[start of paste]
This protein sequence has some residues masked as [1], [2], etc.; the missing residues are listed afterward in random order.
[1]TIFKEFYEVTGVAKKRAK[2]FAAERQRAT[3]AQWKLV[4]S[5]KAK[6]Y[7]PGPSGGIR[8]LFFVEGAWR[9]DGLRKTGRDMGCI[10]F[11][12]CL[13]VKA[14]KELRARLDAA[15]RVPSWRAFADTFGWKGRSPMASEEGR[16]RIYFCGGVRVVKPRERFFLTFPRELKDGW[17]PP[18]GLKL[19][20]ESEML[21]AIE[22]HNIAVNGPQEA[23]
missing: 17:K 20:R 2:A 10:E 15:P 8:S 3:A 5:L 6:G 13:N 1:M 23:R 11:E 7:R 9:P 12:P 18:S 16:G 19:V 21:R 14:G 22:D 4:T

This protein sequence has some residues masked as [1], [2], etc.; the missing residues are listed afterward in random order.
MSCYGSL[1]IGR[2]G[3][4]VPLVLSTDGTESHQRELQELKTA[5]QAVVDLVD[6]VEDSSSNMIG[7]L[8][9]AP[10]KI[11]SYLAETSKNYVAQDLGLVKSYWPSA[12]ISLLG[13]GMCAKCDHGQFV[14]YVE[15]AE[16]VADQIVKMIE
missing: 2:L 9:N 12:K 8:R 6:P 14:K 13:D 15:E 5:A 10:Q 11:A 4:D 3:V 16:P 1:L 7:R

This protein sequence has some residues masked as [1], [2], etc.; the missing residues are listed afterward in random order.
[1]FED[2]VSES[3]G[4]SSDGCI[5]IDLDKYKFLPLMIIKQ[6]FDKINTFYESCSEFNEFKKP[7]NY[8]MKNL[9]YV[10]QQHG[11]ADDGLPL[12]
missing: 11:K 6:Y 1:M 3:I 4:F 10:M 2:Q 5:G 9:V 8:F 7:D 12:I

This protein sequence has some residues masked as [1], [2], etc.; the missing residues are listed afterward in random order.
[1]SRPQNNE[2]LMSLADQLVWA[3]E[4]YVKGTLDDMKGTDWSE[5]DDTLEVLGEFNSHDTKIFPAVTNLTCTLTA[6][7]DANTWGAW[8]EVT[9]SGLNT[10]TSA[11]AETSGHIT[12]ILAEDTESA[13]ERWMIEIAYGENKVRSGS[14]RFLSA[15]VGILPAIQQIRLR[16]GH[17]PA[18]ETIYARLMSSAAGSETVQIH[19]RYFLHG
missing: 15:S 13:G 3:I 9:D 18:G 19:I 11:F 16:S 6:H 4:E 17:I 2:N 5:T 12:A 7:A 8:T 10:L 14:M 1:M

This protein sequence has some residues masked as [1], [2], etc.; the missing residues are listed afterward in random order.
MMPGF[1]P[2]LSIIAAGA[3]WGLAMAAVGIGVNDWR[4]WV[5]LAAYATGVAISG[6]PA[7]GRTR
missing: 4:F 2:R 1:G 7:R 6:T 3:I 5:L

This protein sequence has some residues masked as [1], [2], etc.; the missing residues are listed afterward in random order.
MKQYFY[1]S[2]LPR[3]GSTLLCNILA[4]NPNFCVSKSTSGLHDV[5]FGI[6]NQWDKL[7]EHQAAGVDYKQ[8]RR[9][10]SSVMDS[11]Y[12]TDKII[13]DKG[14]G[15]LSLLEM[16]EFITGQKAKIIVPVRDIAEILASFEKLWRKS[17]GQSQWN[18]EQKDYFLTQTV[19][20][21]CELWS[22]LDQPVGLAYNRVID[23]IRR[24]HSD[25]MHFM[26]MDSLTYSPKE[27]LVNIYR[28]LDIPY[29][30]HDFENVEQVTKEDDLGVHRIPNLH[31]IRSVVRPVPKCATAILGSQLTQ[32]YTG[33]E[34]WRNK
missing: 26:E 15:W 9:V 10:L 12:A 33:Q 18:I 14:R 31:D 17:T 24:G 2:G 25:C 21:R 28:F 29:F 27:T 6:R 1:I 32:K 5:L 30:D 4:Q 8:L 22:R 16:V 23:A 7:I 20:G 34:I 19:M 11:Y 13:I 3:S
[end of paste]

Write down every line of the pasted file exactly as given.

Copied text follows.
This protein sequence has some residues masked as [1], [2], etc.; the missing residues are listed afterward in random order.
[1]TIFKEFYEVTGVAKKRAK[2]FAAERQRAT[3]AQWKLV[4]S[5]KAK[6]Y[7]PGPSGGIR[8]LFFVEGAWR[9]DGLRKTGRDMGCI[10]F[11][12]CL[13]VKA[14]KELRARLDAA[15]RVPSWRAFADTFGWKGRSPMASEEGR[16]RIYFCGGVRVVKPRERFFLTFPRELKDGW[17]PP[18]GLKL[19][20]ESEML[21]AIE[22]HNIAVNGPQEA[23]
missing: 17:K 20:R 2:A 10:E 15:P 8:S 3:A 5:L 6:G 13:N 1:M 23:R 11:E 7:R 9:P 12:P 18:S 16:G 19:V 21:R 14:G 22:D 4:T

This protein sequence has some residues masked as [1], [2], etc.; the missing residues are listed afterward in random order.
MSCYGSL[1]IGR[2]G[3][4]VPLVLSTDGTESHQRELQELKTA[5]QAVVDLVD[6]VEDSSSNMIG[7]L[8][9]AP[10]KI[11]SYLAETSKNYVAQDLGLVKSYWPSA[12]ISLLG[13]GMCAKCDHGQFV[14]YVE[15]AE[16]VADQIVKMIE
missing: 2:L 9:N 12:K 8:R 6:P 14:K 13:D 15:E 5:A 10:Q 11:A 4:D 3:V 16:P 1:L 7:R

This protein sequence has some residues masked as [1], [2], etc.; the missing residues are listed afterward in random order.
[1]FED[2]VSES[3]G[4]SSDGCI[5]IDLDKYKFLPLMIIKQ[6]FDKINTFYESCSEFNEFKKP[7]NY[8]MKNL[9]YV[10]QQHG[11]ADDGLPL[12]
missing: 11:K 6:Y 1:M 3:I 4:F 10:M 2:Q 5:G 9:V 8:F 7:D 12:I

This protein sequence has some residues masked as [1], [2], etc.; the missing residues are listed afterward in random order.
[1]SRPQNNE[2]LMSLADQLVWA[3]E[4]YVKGTLDDMKGTDWSE[5]DDTLEVLGEFNSHDTKIFPAVTNLTCTLTA[6][7]DANTWGAW[8]EVT[9]SGLNT[10]TSA[11]AETSGHIT[12]ILAEDTESA[13]ERWMIEIAYGENKVRSGS[14]RFLSA[15]VGILPAIQQIRLR[16]GH[17]PA[18]ETIYARLMSSAAGSETVQIH[19]RYFLHG
missing: 15:S 13:G 3:I 9:D 18:G 19:I 11:F 16:S 6:H 4:E 17:I 2:N 5:T 12:A 7:A 8:T 10:L 14:M 1:M

This protein sequence has some residues masked as [1], [2], etc.; the missing residues are listed afterward in random order.
MMPGF[1]P[2]LSIIAAGA[3]WGLAMAAVGIGVNDWR[4]WV[5]LAAYATGVAISG[6]PA[7]GRTR
missing: 4:F 2:R 1:G 7:R 6:T 3:I 5:L

This protein sequence has some residues masked as [1], [2], etc.; the missing residues are listed afterward in random order.
MKQYFY[1]S[2]LPR[3]GSTLLCNILA[4]NPNFCVSKSTSGLHDV[5]FGI[6]NQWDKL[7]EHQAAGVDYKQ[8]RR[9][10]SSVMDS[11]Y[12]TDKII[13]DKG[14]G[15]LSLLEM[16]EFITGQKAKIIVPVRDIAEILASFEKLWRKS[17]GQSQWN[18]EQKDYFLTQTV[19][20][21]CELWS[22]LDQPVGLAYNRVID[23]IRR[24]HSD[25]MHFM[26]MDSLTYSPKE[27]LVNIYR[28]LDIPY[29][30]HDFENVEQVTKEDDLGVHRIPNLH[31]IRSVVRPVPKCATAILGSQLTQ[32]YTG[33]E[34]WRNK
missing: 26:E 15:W 9:V 10:L 12:A 33:Q 18:I 14:R 31:D 17:T 24:G 2:G 25:C 21:R 28:F 29:F 27:T 6:R 1:I 32:K 5:L 30:D 4:Q 8:L 22:R 16:V 23:A 7:I 20:G 34:I 19:M 11:Y 13:I 3:S